College Life: Making your dorm room livable

Most everyone, college student or not, has periods in life when we have more stuff than space. Beyond the obvious solution of vastly reducing the amount of stuff you have, here are more ideas for making do with the space you have.

Shelving: Most dorm rooms don’t come with shelving, and with a minimal amount of floor space to work with you want to utilize as much vertical space as possible. Most colleges do not allow you to put nail holes in your walls, so I suggest a tall, cheap bookshelf, and use it for everything from books to files to your shower caddy. If you can’t afford a cheap bookshelf, never underestimate the power of the classic plank-and-brick construction.

Raise Your Bed: Some colleges provide beds that have built in storage spaces underneath. However, if they do not, putting risers under your bed is another great way to maximize space in your dorm room.

Store Information Digitally: Most colleges encourage students to have laptops, and digitally storing your information is a great way to combat clutter of all kinds. Invest in an external hard drive. And, no matter what, make sure you back up your files.

Feel welcome to read and add more space-saving advice in the comments.


This post has been updated since its original publication in 2008.

College Life: Back-to-school basics

As students everywhere start preparing to head to college this fall, I want to talk about the art of small-space living. College students are a demographic that have particular stock in simple living, as does anyone with more possessions than space. Whether it be a 500 square foot downtown studio apartment or a shared room with a sibling, it can be difficult to live in a space the size of a dorm room.

Most students arrive at campus for the first time, all bright-eyed and bushy-tailed, with a minivan containing all of their worldly possessions. This is great until they are affronted with a dorm room approximately the size of a large closet.

If this sounds like it could be you, here are a few basics for maximizing your living space. I want to begin with an obvious tip:

Reassess your stuff.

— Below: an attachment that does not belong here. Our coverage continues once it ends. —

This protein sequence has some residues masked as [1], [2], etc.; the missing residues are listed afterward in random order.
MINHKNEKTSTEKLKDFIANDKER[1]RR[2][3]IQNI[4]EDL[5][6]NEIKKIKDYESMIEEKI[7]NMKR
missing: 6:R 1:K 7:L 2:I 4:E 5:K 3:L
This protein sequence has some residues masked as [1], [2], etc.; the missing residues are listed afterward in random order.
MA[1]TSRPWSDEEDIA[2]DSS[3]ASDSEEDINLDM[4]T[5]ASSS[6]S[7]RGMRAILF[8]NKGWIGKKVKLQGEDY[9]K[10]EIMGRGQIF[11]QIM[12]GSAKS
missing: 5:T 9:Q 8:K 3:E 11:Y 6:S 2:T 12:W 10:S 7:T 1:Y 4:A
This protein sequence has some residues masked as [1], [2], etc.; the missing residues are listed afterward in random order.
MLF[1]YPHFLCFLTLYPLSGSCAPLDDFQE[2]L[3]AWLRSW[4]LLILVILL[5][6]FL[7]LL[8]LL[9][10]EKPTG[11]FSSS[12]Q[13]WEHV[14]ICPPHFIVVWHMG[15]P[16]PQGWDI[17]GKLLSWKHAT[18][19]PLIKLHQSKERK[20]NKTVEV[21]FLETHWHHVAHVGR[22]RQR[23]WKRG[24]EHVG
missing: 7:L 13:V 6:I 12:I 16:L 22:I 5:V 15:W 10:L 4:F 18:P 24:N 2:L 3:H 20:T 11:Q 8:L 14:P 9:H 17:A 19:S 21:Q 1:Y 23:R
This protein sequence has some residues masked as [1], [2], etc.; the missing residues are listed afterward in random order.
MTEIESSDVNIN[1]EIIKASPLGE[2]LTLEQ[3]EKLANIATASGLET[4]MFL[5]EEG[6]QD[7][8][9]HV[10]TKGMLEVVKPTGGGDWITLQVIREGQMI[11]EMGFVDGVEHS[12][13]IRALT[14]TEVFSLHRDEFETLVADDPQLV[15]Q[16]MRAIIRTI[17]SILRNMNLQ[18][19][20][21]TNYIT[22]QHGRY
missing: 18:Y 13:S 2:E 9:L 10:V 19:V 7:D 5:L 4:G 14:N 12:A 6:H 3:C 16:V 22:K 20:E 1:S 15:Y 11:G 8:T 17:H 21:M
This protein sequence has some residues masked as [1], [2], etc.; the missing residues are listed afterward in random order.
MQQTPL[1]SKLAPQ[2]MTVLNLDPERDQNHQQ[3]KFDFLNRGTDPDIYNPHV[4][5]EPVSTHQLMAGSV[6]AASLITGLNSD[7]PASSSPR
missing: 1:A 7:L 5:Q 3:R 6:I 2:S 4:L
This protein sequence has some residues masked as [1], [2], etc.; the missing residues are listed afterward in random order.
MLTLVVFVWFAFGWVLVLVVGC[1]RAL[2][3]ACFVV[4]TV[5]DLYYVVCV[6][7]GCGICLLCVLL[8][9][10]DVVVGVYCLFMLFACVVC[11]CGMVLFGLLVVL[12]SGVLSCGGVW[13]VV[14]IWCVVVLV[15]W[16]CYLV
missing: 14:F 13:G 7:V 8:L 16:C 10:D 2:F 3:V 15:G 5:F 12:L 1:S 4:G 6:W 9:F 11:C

The best way to fit your stuff into an itty-bitty space is to have less stuff. Only take the essentials with you. You shouldn’t abandon all of your trinkets at your parents’ place, either. Photograph and get rid of the napkin from prom and donate those t-shirts from your middle school musical to a local charity.

If your dorm room is a suite and has a kitchen, do you really need that mini-fridge, toaster oven, and microwave? Are any of your roommates bringing those items? There is no sense in having three blenders, even if you really like smoothies.

Take advantage of movie and music streaming services and let go of your CD and DVD collections.

Unless you are in the business school, do you need that suit?

Do you really need that commemorative Coors Light bobble-head, under any circumstance?

Even if you follow this advice, be prepared to bring a lot of things home for Thanksgiving break. Good luck to everyone heading off to school in the fall and stay tuned for more back-to-school tips.

College Life: Invest in a laptop

Today we present Intern Julia’s third installment in her series on back-to-school preparations.

Have you ever lost a notebook or a folder the day before an exam? Do you find yourself recycling pounds of notebooks at the end of the semester? Is there always that one irritating classmate who never goes to class, and then shows up before a test begging for you to Xerox your notes for him?

Taking notes on your laptop eliminates all these problems. If you make sure to backup all your files on an external hard drive or online storage system, you’ll never have to worry about losing your notes at the last minute. You’ll save trees, and you can say goodbye to spirals that eventually warp into wicked metal spikes that get tangled together and slash up your Ultimate Frisbee hand. You also can e-mail the irritating kid your notes, and, in the college bartering system, now he owes you a good turn if you ever happen to miss class yourself.

A laptop at school also eliminates the need for a physical CD collection and a phone in your room with the help of services like Skype. You also can set up an account with Picasa or Flickr and keep all of your photos online instead of littering what little surface area you have.

Get yourself a good lock for your laptop for when it’s in your dorm room, and choose one that is light so that it’s easy to carry with you. A cord that is at least five feet long is also good because you’re not always going to have a fully charged battery and you won’t want to trip people coming into class late. I also suggest that you buy a major brand of computer so that it will be simple to find someone to help you when you inevitably run into technical problems.

Finally, be sure to check out The Unofficial Apple Weblog’s article “Back to School: collecting and organizing information” for many great programs to keep your work organized this year. A number of the programs mentioned in the article have PC counterparts, so don’t be fooled by the site name. The article is a must-read roundup.